Sign up for the free newsletter that 50,000+ Arizonans read to stay connected.

"*" indicates required fields

Arizona’s Hispanic population will have an increasingly vital role in the state economy in the years to come, according to a report released last week from the Arizona Hispanic Chamber of Commerce.

The 2019 Datos: The State of Arizona’s Hispanic Market found that Hispanic buying power in Arizona has already passed $45 billion and will reach $57 billion by 2022.

Monica Villalobos, the chamber’s president and CEO, shared the report’s findings at an event at the Arizona Biltmore last Friday. 

Villalobos emphasized that Latinos are a “driving force” in Arizona’s economy, according to KTAR. “We are 30% of the state, 40% of Phoenix-metro and more than 50% of our K-12 [public school] system,” Villalobos said. 

The report also found that one in two Hispanic people in Arizona is a homeowner and that the number of Hispanic-owned businesses increased by 40.2% from 2012 to 2018, compared to an 18.8% increase for all American businesses.

Latinos also made up nearly 25% of new entrepreneurs in 2017, despite comprising only 18% of the U.S. population.

The impact of these findings hasn’t only benefited Latinos, who saw their unemployment rate fall from 12.1% in 2009 to 4.7% in 2018, but also the American economy as a whole. Latinos are driving small business growth in America, making up nearly a quarter of the net growth of all employer firms from 2014 to 2016.

These findings are particularly relevant for Arizona, which is home to more than 2.3 million Latinos. 

Lisa Urias, managing partner at CoNecs North America, a Phoenix-based brand management agency, highlighted Latinos’ impact on Arizona in an interview with AZ Big Media.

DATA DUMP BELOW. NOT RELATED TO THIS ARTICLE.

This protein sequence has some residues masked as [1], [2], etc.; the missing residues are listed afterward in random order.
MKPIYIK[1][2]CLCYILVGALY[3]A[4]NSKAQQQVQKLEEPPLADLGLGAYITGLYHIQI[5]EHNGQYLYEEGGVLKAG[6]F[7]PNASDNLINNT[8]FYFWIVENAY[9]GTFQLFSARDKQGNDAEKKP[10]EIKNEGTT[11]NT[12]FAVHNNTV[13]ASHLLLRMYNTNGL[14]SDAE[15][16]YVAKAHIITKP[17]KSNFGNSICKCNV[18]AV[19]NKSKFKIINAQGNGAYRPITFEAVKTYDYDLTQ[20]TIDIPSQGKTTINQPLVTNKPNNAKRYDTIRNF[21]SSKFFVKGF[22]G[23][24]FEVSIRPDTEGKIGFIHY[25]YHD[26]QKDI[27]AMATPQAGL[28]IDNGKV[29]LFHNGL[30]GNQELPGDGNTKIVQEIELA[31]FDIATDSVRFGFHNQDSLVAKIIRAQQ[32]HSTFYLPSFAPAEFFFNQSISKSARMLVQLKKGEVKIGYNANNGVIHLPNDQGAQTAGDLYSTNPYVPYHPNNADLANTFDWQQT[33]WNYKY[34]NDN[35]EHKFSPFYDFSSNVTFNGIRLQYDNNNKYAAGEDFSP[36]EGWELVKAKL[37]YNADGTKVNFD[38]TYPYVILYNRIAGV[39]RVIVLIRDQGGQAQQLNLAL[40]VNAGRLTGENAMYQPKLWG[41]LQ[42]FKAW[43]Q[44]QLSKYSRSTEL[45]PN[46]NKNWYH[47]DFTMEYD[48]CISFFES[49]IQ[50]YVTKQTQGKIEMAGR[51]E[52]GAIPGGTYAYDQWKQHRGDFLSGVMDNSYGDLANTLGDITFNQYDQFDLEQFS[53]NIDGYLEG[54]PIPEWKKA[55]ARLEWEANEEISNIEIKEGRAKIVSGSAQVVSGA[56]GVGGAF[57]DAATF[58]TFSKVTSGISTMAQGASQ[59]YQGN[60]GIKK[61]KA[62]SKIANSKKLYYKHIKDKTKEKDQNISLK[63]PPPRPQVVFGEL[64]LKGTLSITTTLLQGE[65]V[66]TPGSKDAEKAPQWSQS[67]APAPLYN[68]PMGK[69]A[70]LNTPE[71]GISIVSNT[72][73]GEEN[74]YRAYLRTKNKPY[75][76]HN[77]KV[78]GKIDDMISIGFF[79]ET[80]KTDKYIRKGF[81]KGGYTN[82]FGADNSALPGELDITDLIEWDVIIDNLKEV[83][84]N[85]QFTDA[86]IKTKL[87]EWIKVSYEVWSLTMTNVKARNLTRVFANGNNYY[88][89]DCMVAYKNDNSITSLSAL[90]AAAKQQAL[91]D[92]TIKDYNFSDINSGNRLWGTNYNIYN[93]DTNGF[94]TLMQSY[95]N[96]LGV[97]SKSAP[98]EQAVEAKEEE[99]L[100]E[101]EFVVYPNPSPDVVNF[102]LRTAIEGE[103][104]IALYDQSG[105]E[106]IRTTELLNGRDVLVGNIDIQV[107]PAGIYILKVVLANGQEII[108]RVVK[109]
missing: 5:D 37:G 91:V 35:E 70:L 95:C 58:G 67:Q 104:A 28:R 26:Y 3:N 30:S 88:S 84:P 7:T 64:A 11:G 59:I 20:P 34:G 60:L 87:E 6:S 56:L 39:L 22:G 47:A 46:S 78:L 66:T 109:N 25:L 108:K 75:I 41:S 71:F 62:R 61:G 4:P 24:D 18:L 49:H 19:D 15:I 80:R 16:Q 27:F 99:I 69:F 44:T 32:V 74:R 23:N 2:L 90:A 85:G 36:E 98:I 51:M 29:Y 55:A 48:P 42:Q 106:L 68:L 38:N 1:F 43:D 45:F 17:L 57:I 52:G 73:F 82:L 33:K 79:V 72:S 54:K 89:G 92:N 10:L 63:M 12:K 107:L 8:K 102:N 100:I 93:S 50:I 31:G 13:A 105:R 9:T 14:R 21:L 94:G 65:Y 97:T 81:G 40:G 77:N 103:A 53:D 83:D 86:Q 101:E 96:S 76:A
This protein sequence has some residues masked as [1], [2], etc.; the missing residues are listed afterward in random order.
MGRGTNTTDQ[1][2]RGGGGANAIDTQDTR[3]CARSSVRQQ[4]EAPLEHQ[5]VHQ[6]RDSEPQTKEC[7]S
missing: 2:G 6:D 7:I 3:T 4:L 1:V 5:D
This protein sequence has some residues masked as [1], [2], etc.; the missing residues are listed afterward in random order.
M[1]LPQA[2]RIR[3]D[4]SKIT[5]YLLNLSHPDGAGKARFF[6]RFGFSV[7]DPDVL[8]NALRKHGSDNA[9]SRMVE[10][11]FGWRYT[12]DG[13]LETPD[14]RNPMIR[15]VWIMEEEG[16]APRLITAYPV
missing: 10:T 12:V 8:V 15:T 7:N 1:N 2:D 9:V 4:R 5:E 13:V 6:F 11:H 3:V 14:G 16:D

“There are two areas where Latinos have the greatest impact on Arizona’s business community: workforce and consumer spending,” said Urias. “Businesses won’t be able to grow without this critical segment as part of their workforce.”

Perhaps most noteworthy is that Arizona’s Latino community has increased its impact on the economy without growing its population share; the state’s Latino population remained at 30% of the total population from 2014 to 2018. 

The economy will continue to benefit from Latino contributions in the future, as the report found that more than 70% of Hispanic small business owners are under the age of 45 and the median age of Latinos in the U.S is 29. 

Gov. Doug Ducey (R-AZ) attended the event on Friday and praised Hispanics’ contributions to Arizona. 

“Hispanic businesses and entrepreneurs continue to be a driving force in the success of our state and national economy,” Ducey said. 

Despite this progress, the report did have some more sobering findings. 

Latino households still lag far behind non-Hispanic households in overall wealth and assets. Between 2010 and 2016, “Latino households had inflation-adjusted assets amounting for $27,666 as opposed to $235,515 for non-Hispanic households,” the report said.

Hispanics also own retirement accounts at lower rates than all demographics and are over-represented in jobs that offer few benefits. 

The report, which focused on “Elements of a Healthy Community,” went beyond economic impact and also studied topics such as Latinos’ access to healthcare, housing, and educational opportunities.

The full report can be found here.